Pope Francis wants to change this. Given today’s culture he wants the church to change its basic shape without being untrue to itself: change then, not for change’s sake, but like Francis Xavier, change that is conversion so that we can better facilitate that encounter Jesus Christ and bring his message of hope to our world.
He calls the shape of this change a ‘synodal church’. This means: ‘walking along the way’ – the image is of Jesus with his disciples, male and female, walking along the roads of Palestine, conversing, arguing, learning and teaching, doing good. The major gospel scene is the two disciples on the road to Emmaus: disconsolate, then a bit of teaching, then recognition of presence/encounter, and then consolation/joy followed by mission, wanting to spread the good news. This gets translated in the early church into such as the Council of Jerusalem (Acts 15) when the critical decision, after huge conflict, was taken to admit Gentiles to the faith. And it continued for the first millennium, with councils and synods being a normal part of church life.
Francis is calling us back to this. The Second Vatican Council introduced us to the collegiality of bishops to balance the power of the pope. Francis is more radical: synodal goes beyond bishops to include all of us, all the baptised, with its promise to implement our call to share in the priestly, prophetic and kingly role of Jesus Christ – and, in particular, through the ‘sense of the faithful’ to have a part in church teaching and governance.
This means a church with more open discussion and consultation – see the Amazon Synod. It means a church which believes in discernment – see the on-going discernment after that Synod and the Pope’s response re married priests and female deacons. It means the call to lay people to assume new responsibilities, to priest and bishops to let go of total control, to find new ways of exercising authority.
In Ireland
Where are we at on all this in Ireland? Well, we are taking the first steps. The pope himself knows that it is one thing to understand the concept of synodality, it is another entirely to translate it into practice at all levels of the Church’s life – parish, diocese, national, regional, Rome itself. Several dioceses in Ireland have made real efforts: in Killala for example, they had a year’s consultation run by a professional, independent group, then an assembly, then identified key areas to implement, and are now implementing them. Key to what they are doing is an opening up of ministry to lay people, men and women, and they have already identified lay leaders to do this.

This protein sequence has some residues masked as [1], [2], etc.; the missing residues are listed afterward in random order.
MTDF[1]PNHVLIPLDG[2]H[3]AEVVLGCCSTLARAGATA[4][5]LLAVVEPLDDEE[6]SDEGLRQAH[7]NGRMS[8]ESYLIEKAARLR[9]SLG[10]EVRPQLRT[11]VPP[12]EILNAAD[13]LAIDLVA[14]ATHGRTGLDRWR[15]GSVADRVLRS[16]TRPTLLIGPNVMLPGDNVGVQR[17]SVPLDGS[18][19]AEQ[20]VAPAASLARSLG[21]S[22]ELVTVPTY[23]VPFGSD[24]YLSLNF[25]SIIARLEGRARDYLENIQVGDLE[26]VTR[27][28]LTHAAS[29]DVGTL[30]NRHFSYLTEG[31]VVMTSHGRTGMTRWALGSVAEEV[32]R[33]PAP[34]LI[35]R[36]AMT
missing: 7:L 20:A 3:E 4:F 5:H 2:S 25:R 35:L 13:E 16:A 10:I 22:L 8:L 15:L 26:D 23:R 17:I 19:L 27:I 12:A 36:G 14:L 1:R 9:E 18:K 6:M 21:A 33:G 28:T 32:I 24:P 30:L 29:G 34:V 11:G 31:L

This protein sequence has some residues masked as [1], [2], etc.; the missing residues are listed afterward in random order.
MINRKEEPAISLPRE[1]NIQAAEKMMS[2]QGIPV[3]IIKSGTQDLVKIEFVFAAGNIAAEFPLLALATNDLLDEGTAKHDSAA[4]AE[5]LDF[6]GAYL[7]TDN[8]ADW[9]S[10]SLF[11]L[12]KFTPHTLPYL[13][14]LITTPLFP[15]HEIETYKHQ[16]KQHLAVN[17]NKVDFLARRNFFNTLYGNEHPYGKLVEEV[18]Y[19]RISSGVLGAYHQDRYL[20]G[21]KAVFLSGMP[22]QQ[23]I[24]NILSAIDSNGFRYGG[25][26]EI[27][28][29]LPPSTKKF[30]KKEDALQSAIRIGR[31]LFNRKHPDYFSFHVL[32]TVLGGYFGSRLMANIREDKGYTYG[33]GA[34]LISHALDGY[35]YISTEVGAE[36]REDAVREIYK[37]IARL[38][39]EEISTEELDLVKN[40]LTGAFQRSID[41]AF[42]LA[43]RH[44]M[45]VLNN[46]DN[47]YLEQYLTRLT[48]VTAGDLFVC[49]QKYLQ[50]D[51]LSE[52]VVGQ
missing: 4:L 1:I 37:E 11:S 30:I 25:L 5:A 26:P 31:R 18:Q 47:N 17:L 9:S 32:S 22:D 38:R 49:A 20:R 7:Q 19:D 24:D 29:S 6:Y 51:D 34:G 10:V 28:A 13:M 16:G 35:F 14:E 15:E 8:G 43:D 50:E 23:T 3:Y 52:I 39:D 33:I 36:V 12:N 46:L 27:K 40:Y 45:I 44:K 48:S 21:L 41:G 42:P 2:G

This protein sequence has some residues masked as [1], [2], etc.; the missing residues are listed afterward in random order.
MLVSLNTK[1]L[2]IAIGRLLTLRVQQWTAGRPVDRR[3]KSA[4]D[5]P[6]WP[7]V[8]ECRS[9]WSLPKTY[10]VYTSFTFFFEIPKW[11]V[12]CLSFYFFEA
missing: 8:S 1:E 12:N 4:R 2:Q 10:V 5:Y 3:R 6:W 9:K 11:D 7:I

It would be great if the Irish bishops as a collective came more solidly behind this idea of Pope Francis and called a series of national assemblies or synods, prepared for by local ones: there is still energy in our church, it needs to be harnessed and galvanised, the Pope is giving us leadership.
And so, we come back to Francis Xavier and today’s readings. Ezekiel is calling for conversion and repentance, Matthew is inviting us to a virtue that is authentic, that is not hypocritical. As Church, and particularly as clerical church, we need to do penance for our past, we need always to keep in mind the lives of survivors, victims and their families: and we need also to listen to the signs of our times, to be flexible like Francis Xavier and particularly his successors, and be open to this ‘change of era’, not just ‘era of change’, to urgently implement this ‘inverted pyramid’ model of church in which lay people, and women in particular, will find their true adult role and clericalism will come to an end. This will make for a more attractive church, attractive in particular to younger people who are so full of idealism and so impatient with what they perceive as hypocrisy and irrelevance.
And so, despite the demoralisation and hurt, we live in a time of opportunity and hope, hope above all that the Church can again respond to its call to be for the kingdom, to be good news for our world. As Pope Francis puts it: ‘A synodal Church is like a standard lifted up among the nations (cf Is 11:12) in a world which – while calling for participation, solidarity and transparency in public administration-often consigns the fate of entire peoples to the grasp of small but powerful groups’. This is the call: how will you answer?



2Novena: Conversion of St Francis Xavier, 2020 God’s mercy, First week of Spiritual Exercises
Esther 4, 17: I am alone and have no helper but you….
Mt 7, 7-12: how much more will your Father in heaven give good things to those who ask him!

Why do we resist love?

Yesterday I spoke about the ‘gaze of love’: this is how God looks on us. And yet we often find this hard to believe, to accept – why?
It can be that we have low self-esteem, feel unlovable, are shy, don’t think much of ourselves.
It can be too that we know we have done wrong, we are unworthy: our bad habits, our addictions, our betrayals, our cheating, our lack of compassion….and how could God love this?